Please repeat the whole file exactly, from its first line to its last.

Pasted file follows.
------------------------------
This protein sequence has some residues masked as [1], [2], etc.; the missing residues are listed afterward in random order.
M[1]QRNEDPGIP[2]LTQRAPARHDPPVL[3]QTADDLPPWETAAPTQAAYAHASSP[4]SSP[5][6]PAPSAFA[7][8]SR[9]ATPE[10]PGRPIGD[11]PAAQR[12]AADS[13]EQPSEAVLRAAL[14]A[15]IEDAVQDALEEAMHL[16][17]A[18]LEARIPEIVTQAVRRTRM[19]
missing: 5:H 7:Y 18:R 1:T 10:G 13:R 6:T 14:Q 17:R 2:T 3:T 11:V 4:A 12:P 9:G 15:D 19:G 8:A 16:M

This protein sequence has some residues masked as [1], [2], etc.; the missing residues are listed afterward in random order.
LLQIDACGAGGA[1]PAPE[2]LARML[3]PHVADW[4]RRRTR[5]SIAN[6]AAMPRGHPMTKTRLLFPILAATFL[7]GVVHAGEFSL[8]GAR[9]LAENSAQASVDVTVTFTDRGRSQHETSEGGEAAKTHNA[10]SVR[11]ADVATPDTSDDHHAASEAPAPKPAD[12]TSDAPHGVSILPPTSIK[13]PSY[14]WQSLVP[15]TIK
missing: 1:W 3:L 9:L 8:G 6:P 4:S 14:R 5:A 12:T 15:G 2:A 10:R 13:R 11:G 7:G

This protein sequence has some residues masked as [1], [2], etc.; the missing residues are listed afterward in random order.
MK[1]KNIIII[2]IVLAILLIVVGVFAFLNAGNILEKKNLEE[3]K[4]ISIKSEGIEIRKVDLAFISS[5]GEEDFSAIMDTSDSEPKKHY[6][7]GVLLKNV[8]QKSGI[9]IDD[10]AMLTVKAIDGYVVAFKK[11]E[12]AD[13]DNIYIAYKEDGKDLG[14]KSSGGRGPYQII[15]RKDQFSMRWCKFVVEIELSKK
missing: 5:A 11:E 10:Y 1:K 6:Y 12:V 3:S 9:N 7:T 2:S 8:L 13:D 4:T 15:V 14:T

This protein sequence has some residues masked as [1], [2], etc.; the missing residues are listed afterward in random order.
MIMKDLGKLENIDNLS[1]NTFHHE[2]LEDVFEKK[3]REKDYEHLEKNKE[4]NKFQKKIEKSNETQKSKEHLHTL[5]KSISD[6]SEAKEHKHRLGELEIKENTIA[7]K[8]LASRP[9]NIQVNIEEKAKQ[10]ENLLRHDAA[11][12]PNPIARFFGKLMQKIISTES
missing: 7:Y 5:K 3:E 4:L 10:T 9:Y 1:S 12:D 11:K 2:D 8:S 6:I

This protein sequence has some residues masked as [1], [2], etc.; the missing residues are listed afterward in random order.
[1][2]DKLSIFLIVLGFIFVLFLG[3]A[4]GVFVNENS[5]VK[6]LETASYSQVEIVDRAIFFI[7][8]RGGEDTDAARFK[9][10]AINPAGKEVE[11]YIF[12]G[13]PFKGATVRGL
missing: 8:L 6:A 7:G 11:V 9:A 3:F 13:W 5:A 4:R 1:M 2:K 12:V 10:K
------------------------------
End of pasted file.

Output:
This protein sequence has some residues masked as [1], [2], etc.; the missing residues are listed afterward in random order.
M[1]QRNEDPGIP[2]LTQRAPARHDPPVL[3]QTADDLPPWETAAPTQAAYAHASSP[4]SSP[5][6]PAPSAFA[7][8]SR[9]ATPE[10]PGRPIGD[11]PAAQR[12]AADS[13]EQPSEAVLRAAL[14]A[15]IEDAVQDALEEAMHL[16][17]A[18]LEARIPEIVTQAVRRTRM[19]
missing: 5:H 7:Y 18:R 1:T 10:G 13:R 6:T 14:Q 17:R 2:T 3:T 11:V 4:A 12:P 9:G 15:D 19:G 8:A 16:M

This protein sequence has some residues masked as [1], [2], etc.; the missing residues are listed afterward in random order.
LLQIDACGAGGA[1]PAPE[2]LARML[3]PHVADW[4]RRRTR[5]SIAN[6]AAMPRGHPMTKTRLLFPILAATFL[7]GVVHAGEFSL[8]GAR[9]LAENSAQASVDVTVTFTDRGRSQHETSEGGEAAKTHNA[10]SVR[11]ADVATPDTSDDHHAASEAPAPKPAD[12]TSDAPHGVSILPPTSIK[13]PSY[14]WQSLVP[15]TIK
missing: 1:W 3:L 9:L 8:G 6:P 4:S 14:R 5:A 12:T 15:G 2:A 10:R 13:R 11:G 7:G

This protein sequence has some residues masked as [1], [2], etc.; the missing residues are listed afterward in random order.
MK[1]KNIIII[2]IVLAILLIVVGVFAFLNAGNILEKKNLEE[3]K[4]ISIKSEGIEIRKVDLAFISS[5]GEEDFSAIMDTSDSEPKKHY[6][7]GVLLKNV[8]QKSGI[9]IDD[10]AMLTVKAIDGYVVAFKK[11]E[12]AD[13]DNIYIAYKEDGKDLG[14]KSSGGRGPYQII[15]RKDQFSMRWCKFVVEIELSKK
missing: 5:A 11:E 10:Y 1:K 6:Y 12:V 3:S 9:N 7:T 2:S 8:L 13:D 4:T 15:V 14:T

This protein sequence has some residues masked as [1], [2], etc.; the missing residues are listed afterward in random order.
MIMKDLGKLENIDNLS[1]NTFHHE[2]LEDVFEKK[3]REKDYEHLEKNKE[4]NKFQKKIEKSNETQKSKEHLHTL[5]KSISD[6]SEAKEHKHRLGELEIKENTIA[7]K[8]LASRP[9]NIQVNIEEKAKQ[10]ENLLRHDAA[11][12]PNPIARFFGKLMQKIISTES
missing: 7:Y 5:K 3:E 4:L 10:T 9:Y 1:S 12:D 11:K 2:D 8:S 6:I

This protein sequence has some residues masked as [1], [2], etc.; the missing residues are listed afterward in random order.
[1][2]DKLSIFLIVLGFIFVLFLG[3]A[4]GVFVNENS[5]VK[6]LETASYSQVEIVDRAIFFI[7][8]RGGEDTDAARFK[9][10]AINPAGKEVE[11]YIF[12]G[13]PFKGATVRGL
missing: 8:L 6:A 7:G 11:V 9:A 3:F 13:W 5:A 4:R 1:M 2:K 12:V 10:K